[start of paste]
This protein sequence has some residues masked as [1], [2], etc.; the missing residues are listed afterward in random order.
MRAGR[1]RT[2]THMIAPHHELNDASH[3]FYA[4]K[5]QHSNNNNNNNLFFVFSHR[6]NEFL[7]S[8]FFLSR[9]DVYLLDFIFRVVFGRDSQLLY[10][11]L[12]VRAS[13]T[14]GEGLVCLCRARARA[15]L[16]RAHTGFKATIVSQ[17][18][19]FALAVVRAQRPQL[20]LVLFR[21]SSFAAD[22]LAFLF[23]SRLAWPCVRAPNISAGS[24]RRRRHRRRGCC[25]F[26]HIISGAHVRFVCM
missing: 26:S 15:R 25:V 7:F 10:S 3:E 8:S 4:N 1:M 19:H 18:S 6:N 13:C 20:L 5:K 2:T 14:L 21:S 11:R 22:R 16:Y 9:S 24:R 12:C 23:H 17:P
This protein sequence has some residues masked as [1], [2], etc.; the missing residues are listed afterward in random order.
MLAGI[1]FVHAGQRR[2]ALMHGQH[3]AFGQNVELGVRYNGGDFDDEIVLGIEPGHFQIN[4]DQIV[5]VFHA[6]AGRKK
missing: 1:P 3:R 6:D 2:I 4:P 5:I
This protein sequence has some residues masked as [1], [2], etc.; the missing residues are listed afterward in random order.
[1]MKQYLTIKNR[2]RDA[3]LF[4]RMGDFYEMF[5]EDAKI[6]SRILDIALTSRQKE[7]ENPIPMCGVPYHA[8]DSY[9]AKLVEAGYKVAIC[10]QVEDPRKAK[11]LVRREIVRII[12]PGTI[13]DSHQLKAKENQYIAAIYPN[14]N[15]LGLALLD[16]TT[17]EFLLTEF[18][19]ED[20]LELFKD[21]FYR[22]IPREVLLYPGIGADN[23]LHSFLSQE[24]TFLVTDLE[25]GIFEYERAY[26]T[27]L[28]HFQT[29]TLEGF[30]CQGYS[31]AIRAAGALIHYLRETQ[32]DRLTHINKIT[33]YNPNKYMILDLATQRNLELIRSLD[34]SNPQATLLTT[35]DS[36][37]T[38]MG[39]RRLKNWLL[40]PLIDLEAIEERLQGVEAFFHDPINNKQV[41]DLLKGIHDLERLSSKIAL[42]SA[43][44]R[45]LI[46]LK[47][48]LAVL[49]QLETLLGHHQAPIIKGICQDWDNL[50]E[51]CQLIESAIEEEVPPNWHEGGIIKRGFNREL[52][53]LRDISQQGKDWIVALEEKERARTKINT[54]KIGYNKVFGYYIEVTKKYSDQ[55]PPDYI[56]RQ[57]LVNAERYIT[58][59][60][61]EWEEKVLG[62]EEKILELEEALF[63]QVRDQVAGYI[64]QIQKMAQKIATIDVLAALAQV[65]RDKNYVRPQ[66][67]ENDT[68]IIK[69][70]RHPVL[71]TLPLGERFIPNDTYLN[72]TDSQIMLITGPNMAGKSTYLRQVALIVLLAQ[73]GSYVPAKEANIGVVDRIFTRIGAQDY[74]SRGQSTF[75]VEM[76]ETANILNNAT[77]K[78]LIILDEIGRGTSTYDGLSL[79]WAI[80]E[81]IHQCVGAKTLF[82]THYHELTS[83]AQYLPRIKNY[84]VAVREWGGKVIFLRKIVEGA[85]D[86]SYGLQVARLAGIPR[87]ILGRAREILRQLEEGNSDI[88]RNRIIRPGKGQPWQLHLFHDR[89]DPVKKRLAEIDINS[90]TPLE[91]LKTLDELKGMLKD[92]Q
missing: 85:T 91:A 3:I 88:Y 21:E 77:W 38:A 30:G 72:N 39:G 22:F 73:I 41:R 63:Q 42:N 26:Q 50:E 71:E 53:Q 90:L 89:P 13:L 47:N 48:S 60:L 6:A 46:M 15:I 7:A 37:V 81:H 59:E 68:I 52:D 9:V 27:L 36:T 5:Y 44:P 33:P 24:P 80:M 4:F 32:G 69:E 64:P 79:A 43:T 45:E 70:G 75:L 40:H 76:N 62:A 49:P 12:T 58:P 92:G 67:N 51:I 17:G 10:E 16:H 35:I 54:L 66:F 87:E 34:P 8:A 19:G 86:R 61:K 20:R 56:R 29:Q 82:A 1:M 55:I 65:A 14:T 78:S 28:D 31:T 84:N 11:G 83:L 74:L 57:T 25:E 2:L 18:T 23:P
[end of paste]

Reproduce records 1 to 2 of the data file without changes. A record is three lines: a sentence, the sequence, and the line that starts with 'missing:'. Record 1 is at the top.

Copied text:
This protein sequence has some residues masked as [1], [2], etc.; the missing residues are listed afterward in random order.
MRAGR[1]RT[2]THMIAPHHELNDASH[3]FYA[4]K[5]QHSNNNNNNNLFFVFSHR[6]NEFL[7]S[8]FFLSR[9]DVYLLDFIFRVVFGRDSQLLY[10][11]L[12]VRAS[13]T[14]GEGLVCLCRARARA[15]L[16]RAHTGFKATIVSQ[17][18][19]FALAVVRAQRPQL[20]LVLFR[21]SSFAAD[22]LAFLF[23]SRLAWPCVRAPNISAGS[24]RRRRHRRRGCC[25]F[26]HIISGAHVRFVCM
missing: 26:S 15:R 25:V 7:F 10:S 3:E 8:S 4:N 1:M 19:H 18:S 6:N 13:C 20:L 5:K 2:T 14:L 21:S 11:R 22:R 16:Y 9:S 24:R 12:C 23:H 17:P
This protein sequence has some residues masked as [1], [2], etc.; the missing residues are listed afterward in random order.
MLAGI[1]FVHAGQRR[2]ALMHGQH[3]AFGQNVELGVRYNGGDFDDEIVLGIEPGHFQIN[4]DQIV[5]VFHA[6]AGRKK
missing: 1:P 3:R 6:D 2:I 4:P 5:I